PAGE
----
CRI is co-constructing and sharing new ways of learning, teaching, conducting research and mobilizing collective intelligence in the fields of life, learning and digital sciences, in order to address the UN's sustainable development goals (SDGs).
CRI operates around 4 main areas :
CRI was founded in 2006 by François Taddei and Ariel Lindner with the Bettencourt Schueller Foundation as an essential and key supporting partner and Paris City Hall. It also benefits from the support of a wide range of foundations, corporate sponsors and institutions including the University of Paris, with which CRI co-founded the interdisciplinary action-based research challenge institute (“Institut des Défis”) to prototype a model of a Learning University enable of responding to the global challenges of our time.
2021-2022 applications for FdV Bachelor Program @CRI-Université de Paris are now open until June 15th 2021.
FdV Bachelor (Frontières du Vivant) is an interdisciplinary scientific undergraduate program.In Year 1, a multidisciplinary common core including biology, mathematics, physics, chemistry and computer sciences is an important part of the curriculum, so that all students acquire the same base of knowledge. In Year 2, the courses become interdisciplinary, combining the acquisitions of the different subjects in the first year, especially during the more numerous projects. In Year 3, courses are taught in English and open to international students from all over the world. It offers one semester of courses in Quantitative Biology and one semester of research projects on Life Sciences for SDGs.
Why join us ?Study interdisciplinary sciences and sustainability Discover an international ecosystem Learn with a project-based approach Experience student life in the heart of Paris
APPLY > here and now < !
The defense will be online, using this link: https://u-paris.zoom.us/j/89886167970?pwd=RDdrSzFzQ2hpaVRNZkhqYktQSjBCdz09
The aim of this project was to understand how to democratize nucleic acid detection and how to harness it for citizen science and education. Allowing anybody anywhere to do and understand genetic detection, simply rapidly and affordably and to demystify, empower, educate, and inspire.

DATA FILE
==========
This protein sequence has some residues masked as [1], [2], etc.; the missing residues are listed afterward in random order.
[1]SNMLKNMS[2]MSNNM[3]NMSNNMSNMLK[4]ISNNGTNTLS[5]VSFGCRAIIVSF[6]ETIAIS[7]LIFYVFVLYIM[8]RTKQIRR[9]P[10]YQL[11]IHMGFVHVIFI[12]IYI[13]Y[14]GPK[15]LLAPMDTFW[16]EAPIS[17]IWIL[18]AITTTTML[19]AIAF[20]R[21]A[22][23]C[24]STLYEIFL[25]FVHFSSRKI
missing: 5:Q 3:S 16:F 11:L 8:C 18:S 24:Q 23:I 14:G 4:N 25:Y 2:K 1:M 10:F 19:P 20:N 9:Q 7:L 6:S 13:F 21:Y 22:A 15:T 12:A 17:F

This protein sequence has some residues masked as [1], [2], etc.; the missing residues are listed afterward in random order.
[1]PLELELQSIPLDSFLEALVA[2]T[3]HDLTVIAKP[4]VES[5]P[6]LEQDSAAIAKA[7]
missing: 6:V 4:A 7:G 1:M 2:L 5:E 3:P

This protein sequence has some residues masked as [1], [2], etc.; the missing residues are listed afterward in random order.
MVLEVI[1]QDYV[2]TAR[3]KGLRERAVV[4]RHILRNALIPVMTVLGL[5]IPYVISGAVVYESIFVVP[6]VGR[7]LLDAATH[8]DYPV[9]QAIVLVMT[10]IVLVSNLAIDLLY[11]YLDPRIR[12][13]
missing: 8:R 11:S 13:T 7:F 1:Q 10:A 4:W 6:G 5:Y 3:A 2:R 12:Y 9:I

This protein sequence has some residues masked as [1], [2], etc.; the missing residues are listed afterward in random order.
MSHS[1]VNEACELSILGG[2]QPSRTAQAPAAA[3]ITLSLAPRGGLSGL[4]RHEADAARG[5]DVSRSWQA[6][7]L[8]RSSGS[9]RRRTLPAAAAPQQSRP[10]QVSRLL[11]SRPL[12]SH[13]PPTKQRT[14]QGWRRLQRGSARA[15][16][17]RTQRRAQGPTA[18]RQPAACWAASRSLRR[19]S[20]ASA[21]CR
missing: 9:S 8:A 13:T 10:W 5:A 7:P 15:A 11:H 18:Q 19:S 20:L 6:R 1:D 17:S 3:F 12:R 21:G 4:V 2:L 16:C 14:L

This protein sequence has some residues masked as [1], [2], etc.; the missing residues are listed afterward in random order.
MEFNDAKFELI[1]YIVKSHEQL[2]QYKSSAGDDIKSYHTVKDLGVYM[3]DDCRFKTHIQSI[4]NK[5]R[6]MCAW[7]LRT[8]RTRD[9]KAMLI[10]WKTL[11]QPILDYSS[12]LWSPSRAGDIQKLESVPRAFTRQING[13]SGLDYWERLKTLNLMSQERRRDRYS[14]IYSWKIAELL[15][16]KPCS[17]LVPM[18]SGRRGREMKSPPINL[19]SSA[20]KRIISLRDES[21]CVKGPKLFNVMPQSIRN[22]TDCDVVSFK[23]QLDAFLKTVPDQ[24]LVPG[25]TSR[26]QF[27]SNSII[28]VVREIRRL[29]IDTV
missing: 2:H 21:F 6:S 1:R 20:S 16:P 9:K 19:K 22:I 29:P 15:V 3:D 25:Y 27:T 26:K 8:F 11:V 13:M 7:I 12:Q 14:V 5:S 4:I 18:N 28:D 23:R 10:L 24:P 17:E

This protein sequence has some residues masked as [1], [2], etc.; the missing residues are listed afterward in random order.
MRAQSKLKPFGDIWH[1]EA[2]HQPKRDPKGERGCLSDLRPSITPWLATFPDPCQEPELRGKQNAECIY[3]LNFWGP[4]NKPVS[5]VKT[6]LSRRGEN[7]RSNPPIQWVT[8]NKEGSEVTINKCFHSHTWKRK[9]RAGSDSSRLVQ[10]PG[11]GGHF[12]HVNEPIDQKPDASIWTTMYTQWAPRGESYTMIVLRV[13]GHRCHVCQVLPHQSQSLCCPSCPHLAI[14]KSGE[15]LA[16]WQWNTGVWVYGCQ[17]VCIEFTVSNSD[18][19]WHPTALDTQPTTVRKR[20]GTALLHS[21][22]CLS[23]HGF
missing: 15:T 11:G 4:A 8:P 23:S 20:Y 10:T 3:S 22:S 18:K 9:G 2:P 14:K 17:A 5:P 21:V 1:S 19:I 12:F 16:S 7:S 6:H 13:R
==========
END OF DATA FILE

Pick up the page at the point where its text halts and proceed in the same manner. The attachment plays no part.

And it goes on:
This interdisciplinary work both used and developed novel tools at the intersection of Molecular Biology, Citizen/Open, and Learning Sciences. We tested new high throughput, low volume, and multi-parameter techniques to develop and optimize fluorescent isothermal nucleic acid amplification assays that are not only rapid, sensitive, and specific but also robust. We created a 5 minutes DNA extraction protocol that only needs water. Detection is done utilizing our ultra- affordable (less than 2$) easy to build open-hardware fluorescence detector.
Making finding a specific fragment of DNA/RNA more accessible by reducing the cost of the reactions and instrumentation by at least an order of magnitude and halving the length of the experiments as compared to traditional PCR. Additionally simplifying it, such that even the untrained public (from the ages of 5 to 85) can successfully detect and see a gene with their own eyes. The hour of incubation time allows for deeper discussion, learning, and debate. The first use case is detection of GMOs in food and feed.
This has all been packaged into a modular open Workshop/Lab that has been adapted to different audiences. The workshop has been done over 25 times in 5 countries (France, UK, Switzerland, USA, Spain), by more than 400 people, half of which were K-14 students in the Paris region, and the other half on diverse groups such as researchers, biohackers/makers, and the general public. Pre/post-workshop questionnaires have shown significantly improved understanding, empowerment and motivation by the participants.